Tuesday, 26 October 2010

Hot and Cold: Which is Worse?

Temperature and the Health of Your Hair

A question I get quite frequently when I help customers with the health of their hair in a personal consultation, is about the effects of cold and heat on hair.

With winter approaching, the personal care companies will be rolling out their "winter care" recipies of shampoo and moisturisers for you to run out and buy. But do you really need them?

Extreme Weather and Your Hair

As a general rule of thumb, the weather has no effect on the health of your hair. If you can imagine that the cuticle of your hair is as tough as your fingernails, you know from your own observations that very hot and very cold days have no effect on this kind of hard, dead material.

What does dry and cause damage to your hair is intense sun for prolonged periods and being blown around by the wind. It is easy to protect your hair from these elements: put it up (and I, of course, recommend you use hair accessories made in France) or wear a hat.

An exception to this rule about the weather is extremely cold weather - we're talking sub-zero temperatures.

I was told a wonderful story at a dinner party recently about a trip my friends made to Siberia in the winter during the Soviet era. They travelled by train and frequently hopped off to wander around, as much as they were allowed to.

My friend had a moustache at the time and not knowing about the effects of very cold weather, was happily walking around without having his face wrapped up. His wife turns to him and comments that his moustache is covered in ice. He reaches up to touch his face and comes away with half his moustache broken off in his hand.

How did that happen? Our hair is very absorbent and good at holding water. In sub-zero temperatures, any water in your hair will freeze, even if it is lying close to your body. Once frozen, like any delicate structure, it will snap easily.

So when you're off skiing in the Alps this winter, if you can't put your hair up (under your helmet, for example), tuck the ends down inside the collar of your jumper. Your body heat will help keep your hair at a safe temperature.

Washing your Hair

What about the tradition of washing your hair in hot water and rinsing in cold?

This has very little to do with your hair and more to do with whether you want a product to cling well to your hair or not.

The fact is it is pretty irrelevant what temperature water you use on your hair. Warm (not hot) water is best for the health of your scalp, as it will allow you to clean the skin of your scalp without lifting away too much oil and drying out your skin.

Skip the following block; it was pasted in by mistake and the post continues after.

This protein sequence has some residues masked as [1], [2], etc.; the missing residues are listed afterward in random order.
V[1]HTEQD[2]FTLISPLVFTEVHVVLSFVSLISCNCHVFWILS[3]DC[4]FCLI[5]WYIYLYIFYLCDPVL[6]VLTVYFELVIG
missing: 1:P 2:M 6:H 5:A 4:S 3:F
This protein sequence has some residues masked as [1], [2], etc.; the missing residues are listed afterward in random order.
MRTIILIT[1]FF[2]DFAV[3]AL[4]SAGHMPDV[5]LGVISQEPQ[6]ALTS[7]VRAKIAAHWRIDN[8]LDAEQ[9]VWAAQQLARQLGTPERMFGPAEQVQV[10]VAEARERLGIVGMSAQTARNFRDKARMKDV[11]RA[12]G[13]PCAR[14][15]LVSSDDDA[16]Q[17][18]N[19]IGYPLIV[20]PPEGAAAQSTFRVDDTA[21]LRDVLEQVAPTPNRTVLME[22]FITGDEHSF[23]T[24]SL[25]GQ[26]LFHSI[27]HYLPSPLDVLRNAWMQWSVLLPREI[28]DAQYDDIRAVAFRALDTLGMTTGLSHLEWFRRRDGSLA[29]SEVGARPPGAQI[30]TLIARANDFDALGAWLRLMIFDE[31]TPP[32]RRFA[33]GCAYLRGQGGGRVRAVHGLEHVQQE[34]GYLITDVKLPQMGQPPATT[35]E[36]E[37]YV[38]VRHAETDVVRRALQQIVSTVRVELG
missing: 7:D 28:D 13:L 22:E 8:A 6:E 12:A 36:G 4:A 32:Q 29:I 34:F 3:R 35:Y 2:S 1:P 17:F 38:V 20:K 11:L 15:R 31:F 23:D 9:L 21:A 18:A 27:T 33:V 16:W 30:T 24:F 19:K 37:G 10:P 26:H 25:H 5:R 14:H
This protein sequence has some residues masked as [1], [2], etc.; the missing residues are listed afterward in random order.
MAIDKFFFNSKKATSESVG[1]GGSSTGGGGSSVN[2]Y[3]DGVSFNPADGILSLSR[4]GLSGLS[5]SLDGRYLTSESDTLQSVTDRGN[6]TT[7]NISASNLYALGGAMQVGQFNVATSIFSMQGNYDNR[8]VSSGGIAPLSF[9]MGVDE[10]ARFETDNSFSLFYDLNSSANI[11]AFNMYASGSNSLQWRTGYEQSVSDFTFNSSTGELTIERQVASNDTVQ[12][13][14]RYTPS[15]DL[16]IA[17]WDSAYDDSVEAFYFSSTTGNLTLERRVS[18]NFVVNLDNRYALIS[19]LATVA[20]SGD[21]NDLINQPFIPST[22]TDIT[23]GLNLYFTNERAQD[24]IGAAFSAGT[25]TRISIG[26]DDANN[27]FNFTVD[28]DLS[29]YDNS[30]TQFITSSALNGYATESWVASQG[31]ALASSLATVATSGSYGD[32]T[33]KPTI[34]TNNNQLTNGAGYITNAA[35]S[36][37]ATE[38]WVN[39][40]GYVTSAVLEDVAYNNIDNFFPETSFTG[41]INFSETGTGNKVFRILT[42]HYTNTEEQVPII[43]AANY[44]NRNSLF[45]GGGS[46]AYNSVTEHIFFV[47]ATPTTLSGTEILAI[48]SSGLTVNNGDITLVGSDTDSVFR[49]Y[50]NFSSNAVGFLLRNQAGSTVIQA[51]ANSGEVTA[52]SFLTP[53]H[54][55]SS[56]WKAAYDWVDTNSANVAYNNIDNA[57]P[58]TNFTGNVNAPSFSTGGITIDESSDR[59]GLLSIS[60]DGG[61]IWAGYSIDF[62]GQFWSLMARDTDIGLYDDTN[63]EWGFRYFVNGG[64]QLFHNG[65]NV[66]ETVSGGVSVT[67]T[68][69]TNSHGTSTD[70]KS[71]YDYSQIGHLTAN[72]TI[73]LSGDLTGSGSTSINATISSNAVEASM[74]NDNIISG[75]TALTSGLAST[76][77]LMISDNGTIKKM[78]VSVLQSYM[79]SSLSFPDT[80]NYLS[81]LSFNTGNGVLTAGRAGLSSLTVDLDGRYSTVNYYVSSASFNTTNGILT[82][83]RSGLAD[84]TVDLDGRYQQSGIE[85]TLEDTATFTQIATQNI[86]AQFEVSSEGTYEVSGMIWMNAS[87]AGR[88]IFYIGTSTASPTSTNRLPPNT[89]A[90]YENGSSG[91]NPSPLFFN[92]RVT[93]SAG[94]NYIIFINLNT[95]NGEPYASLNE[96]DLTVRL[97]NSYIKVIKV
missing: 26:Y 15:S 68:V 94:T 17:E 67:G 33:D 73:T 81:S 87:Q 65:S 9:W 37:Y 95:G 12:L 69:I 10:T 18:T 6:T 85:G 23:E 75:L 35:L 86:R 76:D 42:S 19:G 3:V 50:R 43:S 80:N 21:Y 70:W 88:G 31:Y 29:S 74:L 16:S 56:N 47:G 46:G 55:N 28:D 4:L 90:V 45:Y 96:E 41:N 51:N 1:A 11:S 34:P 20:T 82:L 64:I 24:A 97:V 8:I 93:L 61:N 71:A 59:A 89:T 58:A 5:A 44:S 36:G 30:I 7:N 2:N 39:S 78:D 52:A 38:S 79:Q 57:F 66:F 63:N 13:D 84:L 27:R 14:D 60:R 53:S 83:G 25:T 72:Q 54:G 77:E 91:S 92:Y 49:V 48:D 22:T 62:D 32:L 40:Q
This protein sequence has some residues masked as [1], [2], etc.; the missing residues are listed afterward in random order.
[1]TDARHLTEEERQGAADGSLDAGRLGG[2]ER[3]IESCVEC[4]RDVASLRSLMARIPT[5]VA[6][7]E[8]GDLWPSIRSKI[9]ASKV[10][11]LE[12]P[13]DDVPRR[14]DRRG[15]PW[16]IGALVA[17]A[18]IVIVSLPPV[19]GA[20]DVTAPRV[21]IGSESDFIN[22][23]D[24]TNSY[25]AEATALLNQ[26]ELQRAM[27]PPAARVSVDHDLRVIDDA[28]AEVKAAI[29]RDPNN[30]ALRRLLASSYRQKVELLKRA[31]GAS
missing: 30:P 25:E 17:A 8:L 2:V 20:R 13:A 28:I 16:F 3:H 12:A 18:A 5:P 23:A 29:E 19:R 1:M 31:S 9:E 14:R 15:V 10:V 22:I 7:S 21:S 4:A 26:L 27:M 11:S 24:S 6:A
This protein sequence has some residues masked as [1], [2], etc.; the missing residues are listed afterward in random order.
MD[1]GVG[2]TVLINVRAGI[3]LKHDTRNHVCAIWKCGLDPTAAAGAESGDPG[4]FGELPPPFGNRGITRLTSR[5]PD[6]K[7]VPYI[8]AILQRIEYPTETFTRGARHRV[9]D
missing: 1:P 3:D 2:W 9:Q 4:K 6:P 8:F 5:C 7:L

Hot water is most effective in helping to lift oil  from a dirty surface. This is why we use hot water to wash our dishes. The higher you can heat oil, the runnier it gets making the detergent's job of lifting it away easier.

Most women (and certainly anyone reading this article) do not have hair that is so dirty that only hot water will help get it clean. Even after exercising, you are only washing away sweat, which is mostly minerals, not oil, and warm water will be sufficient for the job.

Now the point of the "cold rinse" is to allow the conditioning molecules to continue clinging to the hair. It doesn't make the cuticle "lie down". This will happen of its own accord as the hair dries.

Heat Styling

If you've signed up for my free article series about healthy hair, then you know my views on using blow dryers and hot irons for styling your hair.

If you haven't read these yet, the summary of my opinion is this:

We use heat to give us more control during the styling process. However, most heat styling tools are used at too high a heat, to dry the hair more quickly because we are an impatient species. While a low level of heat helps the cuticle to dry harder and flatter compared to air drying, a high level of heat can bring the water in your hair to a boil. The steam created inside your hair then bursts out through your cuticle, not just at the ends, but all along the length of your hair.

So do straighteners damage your hair? You bet.

So these special winter protecting shampoos and conditioners are marketed in quite a cynical way. It isn't the weather that's the problem (unless you're in the Alps or Siberia and showing off your long hair), it's our own vanity and haste to have hair like Cheryl Cole's got on the telly.

Can you straighten your hair using cold air? Sure! If you've got a few minutes to kill, I found a video on YouTube that will show you one way to do this. I wouldn't recommend this method, but it's entertaining to see it done.


Straitening Your Hair Without Heat

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